Economics and Art Appreciation Redux
Michael— In your posting, “Economics and Art Appreciation,” you ask if my study of economics has had an impact on my appreciation of art. The impact, I would say, has been more on my view of intellectual “fashions.” When I was a junior at our Lousy Ivy College, I took an introductory economics class from a rather famous professor. In the middle of one of his lectures, the professor—a dedicated Keynesian, as were virtually all the academic economists of the mid-1970s—mentioned Milton Friedman’s book: “A Monetary History of the United States” (co-authored with Anna J. Schwartz). The prof pointed out that Friedman’s data suggested that the unusual severity of the Great Depression was linked to the tremendous contraction of the money supply from 1929 to 1933. I sat there thinking: Uh, wait a minute, isn’t the money supply the responsibility of the Federal Reserve? Meanwhile, the prof went on to note that when economic factor data was plugged into Friedman’s monetarist equations, they provided estimates of GNP that were more accurate than those of the then-most-sophisticated Keynesian model—the one the Fed itself used. I must say I sat up straight at that. You mean, I thought hesitantly, that the government—specifically, the Federal Reserve system—screwed up big time back in the Thirties? And even now they aren’t using the best econometric model? And Friedman’s book was published over a decade ago, in 1963? Hey, wait a minute, I’m counting on these guys to keep the economy on an even keel! Well, let’s just say that as the decade of the 1970s continued, I wasn’t provided a whole lot of reassurance that the powers-that-be had the whole economic situation under perfect control. To be fair, a stint of working on an advertising account for one of the Big Three automakers just as quickly deflated any notions that I had of great—and infallible—minds guiding the fortunes of Big Business. But the advantage of starting my adult life in the 1970s was that I got “wised up” regarding the likelihood of authority figures making my life a paradise—i.e., don’t count on it. However, as I went on to start my own business and began hiring employees in the 1980s, I noticed that most people I knew were still quite content with the notion of authority figures—whether in either the public or private sectors—making decisions for them. And while they might grumble about the President’s economic performance, they all, to a person, worshipped the Federal Reserve and its chairman. Every so often I would ask them about the role of the Federal Reserve in the Great Depression, just to tweak them about their “Fed” idolatry. I never got anything but blank looks. Nobody—and they were all intelligent, college educated people—had ever heard of the “Great Contraction” of the money supply in the Depression, or even the failure of the Federal Reserve to act as a lender of last resort to the 5,000 banks that collapsed in the first few years of that lovely era. It... posted by Friedrich at December 4, 2002 | perma-link | (2) comments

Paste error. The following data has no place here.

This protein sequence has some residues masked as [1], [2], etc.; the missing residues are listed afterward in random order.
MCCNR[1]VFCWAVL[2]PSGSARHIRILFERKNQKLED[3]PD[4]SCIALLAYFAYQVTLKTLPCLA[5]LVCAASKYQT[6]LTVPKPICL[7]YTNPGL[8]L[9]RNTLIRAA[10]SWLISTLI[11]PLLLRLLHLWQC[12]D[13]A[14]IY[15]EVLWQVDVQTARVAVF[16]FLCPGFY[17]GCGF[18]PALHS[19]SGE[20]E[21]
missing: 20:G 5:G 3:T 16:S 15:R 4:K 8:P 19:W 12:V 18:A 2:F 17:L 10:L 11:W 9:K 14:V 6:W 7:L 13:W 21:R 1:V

Tuesday, December 3, 2002

Free Viewings -- Elka Krajewska